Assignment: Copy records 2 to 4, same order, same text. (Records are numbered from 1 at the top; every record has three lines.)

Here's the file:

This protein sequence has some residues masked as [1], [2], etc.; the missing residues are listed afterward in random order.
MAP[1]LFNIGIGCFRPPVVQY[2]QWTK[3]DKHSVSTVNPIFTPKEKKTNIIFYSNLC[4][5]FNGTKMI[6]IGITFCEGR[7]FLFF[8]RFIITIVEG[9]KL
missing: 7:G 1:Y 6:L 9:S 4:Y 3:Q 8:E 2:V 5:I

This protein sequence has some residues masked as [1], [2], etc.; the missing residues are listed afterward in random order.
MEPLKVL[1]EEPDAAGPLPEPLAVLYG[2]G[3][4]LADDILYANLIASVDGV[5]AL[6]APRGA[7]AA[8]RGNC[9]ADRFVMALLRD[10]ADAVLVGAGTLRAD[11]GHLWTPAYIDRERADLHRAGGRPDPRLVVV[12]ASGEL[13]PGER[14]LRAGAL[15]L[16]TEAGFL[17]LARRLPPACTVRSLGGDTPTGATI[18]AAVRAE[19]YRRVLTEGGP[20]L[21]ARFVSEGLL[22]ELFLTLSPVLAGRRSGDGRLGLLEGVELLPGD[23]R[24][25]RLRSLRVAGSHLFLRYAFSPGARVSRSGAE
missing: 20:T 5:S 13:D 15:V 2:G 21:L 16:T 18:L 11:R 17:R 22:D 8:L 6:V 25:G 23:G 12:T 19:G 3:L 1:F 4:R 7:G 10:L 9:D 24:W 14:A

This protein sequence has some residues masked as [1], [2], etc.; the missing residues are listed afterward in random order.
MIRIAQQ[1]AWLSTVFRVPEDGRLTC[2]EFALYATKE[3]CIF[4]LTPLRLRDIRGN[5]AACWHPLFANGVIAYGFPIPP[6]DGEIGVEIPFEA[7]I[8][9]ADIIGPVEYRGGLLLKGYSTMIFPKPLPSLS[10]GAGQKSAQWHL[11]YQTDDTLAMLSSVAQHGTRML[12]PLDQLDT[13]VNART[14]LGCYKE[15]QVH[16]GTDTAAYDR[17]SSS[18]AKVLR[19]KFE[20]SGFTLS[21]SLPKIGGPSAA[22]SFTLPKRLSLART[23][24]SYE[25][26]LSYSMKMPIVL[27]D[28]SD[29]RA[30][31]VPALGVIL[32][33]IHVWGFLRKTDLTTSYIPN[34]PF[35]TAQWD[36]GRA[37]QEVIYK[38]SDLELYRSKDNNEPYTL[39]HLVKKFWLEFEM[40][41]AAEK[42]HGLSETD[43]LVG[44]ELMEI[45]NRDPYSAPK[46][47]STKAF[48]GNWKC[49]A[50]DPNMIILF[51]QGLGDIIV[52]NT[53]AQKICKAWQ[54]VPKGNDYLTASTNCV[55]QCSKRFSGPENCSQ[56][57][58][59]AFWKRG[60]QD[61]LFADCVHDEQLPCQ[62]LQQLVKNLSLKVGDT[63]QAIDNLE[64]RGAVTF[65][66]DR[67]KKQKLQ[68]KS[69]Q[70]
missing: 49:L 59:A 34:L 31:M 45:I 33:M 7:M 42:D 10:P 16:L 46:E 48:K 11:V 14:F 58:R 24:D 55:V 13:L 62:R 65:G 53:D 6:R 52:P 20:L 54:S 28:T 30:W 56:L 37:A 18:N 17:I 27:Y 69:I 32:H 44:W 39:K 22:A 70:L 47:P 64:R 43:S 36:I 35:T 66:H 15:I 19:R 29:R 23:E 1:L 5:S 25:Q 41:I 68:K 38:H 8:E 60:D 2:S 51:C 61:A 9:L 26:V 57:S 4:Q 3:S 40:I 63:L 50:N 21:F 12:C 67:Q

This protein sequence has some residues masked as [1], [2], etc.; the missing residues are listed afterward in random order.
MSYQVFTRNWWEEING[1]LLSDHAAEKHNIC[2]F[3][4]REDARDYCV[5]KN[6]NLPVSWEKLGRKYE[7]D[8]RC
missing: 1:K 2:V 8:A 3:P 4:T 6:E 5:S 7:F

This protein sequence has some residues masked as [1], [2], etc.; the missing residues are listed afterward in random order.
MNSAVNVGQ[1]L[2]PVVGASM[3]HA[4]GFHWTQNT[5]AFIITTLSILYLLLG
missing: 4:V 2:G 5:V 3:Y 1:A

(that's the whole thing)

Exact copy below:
This protein sequence has some residues masked as [1], [2], etc.; the missing residues are listed afterward in random order.
MEPLKVL[1]EEPDAAGPLPEPLAVLYG[2]G[3][4]LADDILYANLIASVDGV[5]AL[6]APRGA[7]AA[8]RGNC[9]ADRFVMALLRD[10]ADAVLVGAGTLRAD[11]GHLWTPAYIDRERADLHRAGGRPDPRLVVV[12]ASGEL[13]PGER[14]LRAGAL[15]L[16]TEAGFL[17]LARRLPPACTVRSLGGDTPTGATI[18]AAVRAE[19]YRRVLTEGGP[20]L[21]ARFVSEGLL[22]ELFLTLSPVLAGRRSGDGRLGLLEGVELLPGD[23]R[24][25]RLRSLRVAGSHLFLRYAFSPGARVSRSGAE
missing: 20:T 5:S 13:D 15:V 2:G 21:L 16:T 18:L 11:R 17:R 22:D 8:L 6:V 25:G 23:G 12:T 19:G 3:L 1:F 4:R 7:G 10:L 9:D 24:W 14:A

This protein sequence has some residues masked as [1], [2], etc.; the missing residues are listed afterward in random order.
MIRIAQQ[1]AWLSTVFRVPEDGRLTC[2]EFALYATKE[3]CIF[4]LTPLRLRDIRGN[5]AACWHPLFANGVIAYGFPIPP[6]DGEIGVEIPFEA[7]I[8][9]ADIIGPVEYRGGLLLKGYSTMIFPKPLPSLS[10]GAGQKSAQWHL[11]YQTDDTLAMLSSVAQHGTRML[12]PLDQLDT[13]VNART[14]LGCYKE[15]QVH[16]GTDTAAYDR[17]SSS[18]AKVLR[19]KFE[20]SGFTLS[21]SLPKIGGPSAA[22]SFTLPKRLSLART[23][24]SYE[25][26]LSYSMKMPIVL[27]D[28]SD[29]RA[30][31]VPALGVIL[32][33]IHVWGFLRKTDLTTSYIPN[34]PF[35]TAQWD[36]GRA[37]QEVIYK[38]SDLELYRSKDNNEPYTL[39]HLVKKFWLEFEM[40][41]AAEK[42]HGLSETD[43]LVG[44]ELMEI[45]NRDPYSAPK[46][47]STKAF[48]GNWKC[49]A[50]DPNMIILF[51]QGLGDIIV[52]NT[53]AQKICKAWQ[54]VPKGNDYLTASTNCV[55]QCSKRFSGPENCSQ[56][57][58][59]AFWKRG[60]QD[61]LFADCVHDEQLPCQ[62]LQQLVKNLSLKVGDT[63]QAIDNLE[64]RGAVTF[65][66]DR[67]KKQKLQ[68]KS[69]Q[70]
missing: 49:L 59:A 34:L 31:M 45:I 33:M 7:M 42:D 10:P 16:L 46:E 48:K 11:V 14:F 58:R 24:D 55:V 13:L 62:R 65:G 53:D 6:R 52:P 20:L 54:S 28:T 30:W 56:L 37:A 18:N 17:I 27:Y 69:I 32:H 44:W 39:K 22:A 70:L 47:P 64:R 43:S 36:I 35:T 66:H 15:I 19:R 29:R 23:E 1:L 5:S 25:Q 41:I 68:K 38:H 8:E 60:D 2:S 51:C 61:A 9:L 26:V 57:S 4:Q 3:S 40:I 63:L 50:N 21:F 12:C 67:Q

This protein sequence has some residues masked as [1], [2], etc.; the missing residues are listed afterward in random order.
MSYQVFTRNWWEEING[1]LLSDHAAEKHNIC[2]F[3][4]REDARDYCV[5]KN[6]NLPVSWEKLGRKYE[7]D[8]RC
missing: 1:K 2:V 8:A 3:P 4:T 6:E 5:S 7:F